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Effect of 16-Day Spaceflight on the Morphology of Thick-Toed Geckos (Pachydactylus Bibronii Smith, 1846)There are grounds to believe that space flown experiments on thick-toed geckos may help solve the problem of floatation of vertebrates in microgravity. Geckos of this species carry on the lower surface of their toes numerous setae, which allow them to remain attached to any surfaces regardless of the gravitational effects. Experiments were performed on 5 animals in each of the following groups: flight, basal, synchronous and laboratory controls. 32 hours after a 16- day flight the animals were euthanazed and examined using traditional histology and X-ray microtomography. Body mass losses were 10% in the flight animals, 7.4% in the synchronous controls, and 12.3% in the laboratory controls. Since the flight and synchronous animals were kept at 15-19 C, whereas the laboratory controls - at 26-28 C, it can be inferred that environmental temperatures impacted animal metabolism no less than flight induced stress. Blood tests of the flown animals showed a 12% decrease of erythrocytes and a 40% decrease of dark-nuclear granulocytes, with the number of light-nuclear granulocytes remaining unchanged. In the small intestine the number of goblet cells increased allowing them to occupy a large portion of the cyptal surface. Enhanced secretion was accompanied by the appearance of dead intestinal cells in the lumen. Clusters of degraded hepatocytes were found at the liver edges of flight animals. Signs of liver involution were similar to the changes produced by alcohol consumption but did not spread to its central part. In the heart, insignificant hypertrophy and excessive blood supply that still remained within the physiological norm were detected. No significant changes were found in the pancreas, lungs, nervous systems or the snouts of the flown animals, but the volume of their gallbladders was greater than in controls. The epithelium of toe pads of the flight animals became thinner. Histological examination of the humerus did not demonstrate significant mineral losses. However, X-ray microtomography showed changes in the trabecular structure in the subepyphyseal zone of bones in flight animals compared to the controls. In summary, all the changes detected in the flight animals were adaptive. Therefore, geckos of this species can be used as an animal model for morphological studies in longer-duration space flights.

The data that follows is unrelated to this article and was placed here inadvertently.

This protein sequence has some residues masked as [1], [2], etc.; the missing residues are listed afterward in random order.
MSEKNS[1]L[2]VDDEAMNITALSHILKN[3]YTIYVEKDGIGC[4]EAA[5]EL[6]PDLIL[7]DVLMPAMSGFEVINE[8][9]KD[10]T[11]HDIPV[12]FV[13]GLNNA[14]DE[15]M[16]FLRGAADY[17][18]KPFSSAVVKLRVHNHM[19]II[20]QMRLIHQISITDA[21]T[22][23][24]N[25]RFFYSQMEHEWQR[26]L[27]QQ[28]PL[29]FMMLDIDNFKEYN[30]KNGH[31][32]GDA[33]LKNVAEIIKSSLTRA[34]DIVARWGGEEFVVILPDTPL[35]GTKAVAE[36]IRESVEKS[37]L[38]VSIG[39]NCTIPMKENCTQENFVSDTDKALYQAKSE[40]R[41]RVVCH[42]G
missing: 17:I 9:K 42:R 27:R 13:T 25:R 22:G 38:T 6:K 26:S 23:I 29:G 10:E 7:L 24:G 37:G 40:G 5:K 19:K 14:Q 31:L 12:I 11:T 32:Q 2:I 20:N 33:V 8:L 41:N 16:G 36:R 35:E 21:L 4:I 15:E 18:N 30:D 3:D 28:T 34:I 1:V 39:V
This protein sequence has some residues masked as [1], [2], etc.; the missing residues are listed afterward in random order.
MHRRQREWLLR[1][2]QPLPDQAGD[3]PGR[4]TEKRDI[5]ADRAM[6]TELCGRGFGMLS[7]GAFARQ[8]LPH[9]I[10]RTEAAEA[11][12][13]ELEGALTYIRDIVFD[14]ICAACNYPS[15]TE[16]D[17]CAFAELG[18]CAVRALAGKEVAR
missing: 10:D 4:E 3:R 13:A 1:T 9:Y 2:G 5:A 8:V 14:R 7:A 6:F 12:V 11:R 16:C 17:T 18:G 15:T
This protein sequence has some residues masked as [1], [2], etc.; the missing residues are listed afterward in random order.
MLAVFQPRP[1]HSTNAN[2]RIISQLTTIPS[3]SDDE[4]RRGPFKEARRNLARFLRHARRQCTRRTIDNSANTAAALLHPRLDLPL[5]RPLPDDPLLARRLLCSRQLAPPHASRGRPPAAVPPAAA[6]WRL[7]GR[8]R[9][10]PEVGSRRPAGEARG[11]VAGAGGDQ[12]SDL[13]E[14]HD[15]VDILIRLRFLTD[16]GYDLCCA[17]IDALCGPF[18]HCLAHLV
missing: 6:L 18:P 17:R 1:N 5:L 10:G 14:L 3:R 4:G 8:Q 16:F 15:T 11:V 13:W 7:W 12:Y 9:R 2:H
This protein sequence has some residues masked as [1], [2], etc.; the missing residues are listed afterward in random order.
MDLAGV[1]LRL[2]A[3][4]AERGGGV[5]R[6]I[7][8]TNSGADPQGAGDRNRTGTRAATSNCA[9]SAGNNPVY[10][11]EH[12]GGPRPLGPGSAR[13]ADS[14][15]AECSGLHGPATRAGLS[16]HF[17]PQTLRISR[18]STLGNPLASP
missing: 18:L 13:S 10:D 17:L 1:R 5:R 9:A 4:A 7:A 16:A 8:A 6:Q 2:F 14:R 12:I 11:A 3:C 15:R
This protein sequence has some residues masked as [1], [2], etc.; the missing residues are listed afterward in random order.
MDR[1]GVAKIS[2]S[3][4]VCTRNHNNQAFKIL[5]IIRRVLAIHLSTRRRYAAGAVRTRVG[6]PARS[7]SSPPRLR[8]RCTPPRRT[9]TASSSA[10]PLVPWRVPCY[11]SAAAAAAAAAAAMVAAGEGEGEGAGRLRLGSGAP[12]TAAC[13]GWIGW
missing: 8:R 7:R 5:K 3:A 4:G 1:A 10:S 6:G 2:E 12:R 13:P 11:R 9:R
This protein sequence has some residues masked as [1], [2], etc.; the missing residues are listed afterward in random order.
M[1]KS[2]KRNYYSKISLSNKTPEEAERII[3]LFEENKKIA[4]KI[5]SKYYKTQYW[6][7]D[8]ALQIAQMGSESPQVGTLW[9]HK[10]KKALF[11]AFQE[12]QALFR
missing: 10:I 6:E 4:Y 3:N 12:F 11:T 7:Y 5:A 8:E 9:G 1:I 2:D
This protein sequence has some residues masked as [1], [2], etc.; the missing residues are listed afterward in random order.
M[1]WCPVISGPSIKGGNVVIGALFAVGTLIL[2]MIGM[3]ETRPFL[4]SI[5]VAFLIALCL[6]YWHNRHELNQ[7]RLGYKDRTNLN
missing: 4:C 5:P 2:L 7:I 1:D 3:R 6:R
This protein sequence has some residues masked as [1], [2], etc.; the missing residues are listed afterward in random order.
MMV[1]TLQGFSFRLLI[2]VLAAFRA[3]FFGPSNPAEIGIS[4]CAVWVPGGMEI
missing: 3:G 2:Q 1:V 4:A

Document ID
20070022711
Document Type
Reprint (Version printed in journal)
Authors
Gulimova, V. I. (Institute of Human Morphology Moscow, Russian Federation)
Nikitin, V. B. (Institute of Human Morphology Moscow, Russian Federation)
Asadchikov, V. E. (Shubnikov Inst. of Crystallography Moscow, Russia)
Buzmakov, A. V. (Shubnikov Inst. of Crystallography Moscow, Russia)
Okshtein, I. L. (Alikhanov Institute of Theoretical and Expermental Physics Moscow Russia)
Almeida, E. A. C. (NASA Ames Research Center Moffett Field, CA, United States)
Ilyin, E. A. (Institute of Biomedical Problems Moscow, Russian Federation)
Tairbekov, M. G. (Institute of Biomedical Problems Moscow, Russian Federation)
Saveliev, S. V. (Institute of Human Morphology Moscow, Russian Federation)
Date Acquired
August 23, 2013
Publication Date
July 1, 2006
Publication Information
Publication: Journal of Gravitational Physiology, Volume 13, No. 1
Subject Category
Aerospace Medicine
Distribution Limits
Public
Copyright
Other

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IDRelationTitle20070022623Analytic PrimaryJournal of Gravitational Physiology, Volume 13, No. 1